DC Comics Loses Pair of Rulings in Superman Saga


     LOS ANGELES (CN) – DC Comics’ bid to recoup $500,000 in attorney’s fees from the lawyer for the heirs of Superman’s creators “smacks of animus,” a federal judge wrote in the first of two rulings against the publisher in its long-running battle over rights to the Man of Steel.
     In May 2010, Warner Bros. and its subsidiary DC Comics sued attorney Marc Toberoff, claiming he persuaded the heirs of Superman creators Joseph Shuster and Jerome Siegel to terminate their agreements with DC Comics and file copyright notices. The heirs then allegedly entered a joint venture with Toberoff and his loan-out company, Pacific Pictures, giving the attorney a controlling stake in the heirs’ interest in Superman.
     Last October, U.S. District Judge Otis Wright handed DC Comics a significant victory when it ruled that a 1992 copyright grant agreement between Shuster’s heirs and DC Comics could not be terminated. This reportedly meant that DC Comics’ parent company, Warner Bros., could develop Superman projects without authorization from the co-creators’ estates.
     DC Comics had also convinced the court that a 2008 agreement between the Shuster and Siegel heirs violated copyright law. That consent agreement barred either family from striking a deal with DC Comics without the other’s approval.
     In last week’s ruling, Wright found it “surprising” that DC Comics sought attorney fees only from Marc Toberoff and his loan-out company, Pacific Pictures, even though numerous defendants were named in the case.
     “DC’s entire motion smacks of animus toward Toberoff,” Wright wrote.
     “DC singles out one defendant – Toberoff – for a punitive attorneys’-fees award based on an agreement to which he was not a party. Toberoff only signed the 2008 agreement as the Shuster heirs’ attorney.”
     DC Comics chose not to seek attorney’s fees from the heirs, however, saying they too “were victims of Marc Toberoff and his illicit schemes to interfere with DC’s rights for his own private gain.”
     The publisher argued that Toberoff and Pacific Pictures should be forced to pay $500,000 in attorney’s fees because that’s what it paid to litigate a claim based on agreements the defendants conceded were invalid. It said Toberoff and Pacific Pictures should have instead stipulated to a judgment in DC Comic’s favor.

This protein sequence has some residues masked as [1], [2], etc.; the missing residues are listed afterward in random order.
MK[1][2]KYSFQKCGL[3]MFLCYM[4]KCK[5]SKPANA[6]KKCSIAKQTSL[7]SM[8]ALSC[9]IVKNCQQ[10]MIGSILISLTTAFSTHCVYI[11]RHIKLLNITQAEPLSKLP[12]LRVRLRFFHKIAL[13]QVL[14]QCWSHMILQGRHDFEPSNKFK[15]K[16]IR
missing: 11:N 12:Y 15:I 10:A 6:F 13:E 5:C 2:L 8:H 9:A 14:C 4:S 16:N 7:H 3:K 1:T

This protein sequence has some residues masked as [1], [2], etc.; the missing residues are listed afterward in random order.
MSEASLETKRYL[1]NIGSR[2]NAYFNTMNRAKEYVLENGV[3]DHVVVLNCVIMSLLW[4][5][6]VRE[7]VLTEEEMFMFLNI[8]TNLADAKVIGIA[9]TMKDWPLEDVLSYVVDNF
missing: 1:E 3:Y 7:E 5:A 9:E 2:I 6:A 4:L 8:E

But the judge viewed it differently. He said Toberoff and his clients “sought to explore the boundaries of a relatively green area of copyright law and did so without traversing the bounds of reasonableness.” Their position was “neither frivolous nor objectively unreasonable,” he wrote.
     “Punishing Toberoff and Pacific Pictures with a $500,000 attorneys’-fee award would send a clear message to copyright defendants that litigating a claim with good-faith, supported defenses is wrong,” Wright wrote. “That is undoubtedly not a message this court wants to send to Toberoff or others.”
     In a separate ruling, Wright rejected DC Comics’ tortious interference claims against Toberoff and the Shuster and Siegel heirs.
     DC Comics had accused Toberoff of trying to get the Shuster heirs to grant him the rights to Superman that had already been granted to DC Comics.
     The attorney also “tortiously interfered” with DC Comic’s relationship with Joanne Siegel and Laura Siegel Larson by offering to license their Superman rights in August 2001, according to DC Comics.
     The publisher said this wrongfully induced the Siegels to end their negotiations with DC Comics.
     Wright sided with Toberoff and the heirs, ruling that DC Comics’ claims are barred by the two-year statute of limitations.
     “DC had more than enough knowledge by November 2006 to have tickled a suspicion that its business relationship with the Shusters was being tampered with,” Wright wrote. “It was then – and not when DC gathered the smoking-gun evidence supporting each element of its cause of action – that it should have filed suit.”
     Wright did not rule on DC Comics’ claim of unfair competition under California, calling it “presently moot” because of previous judgments, but said that could change based on an appeal before the 9th Circuit.

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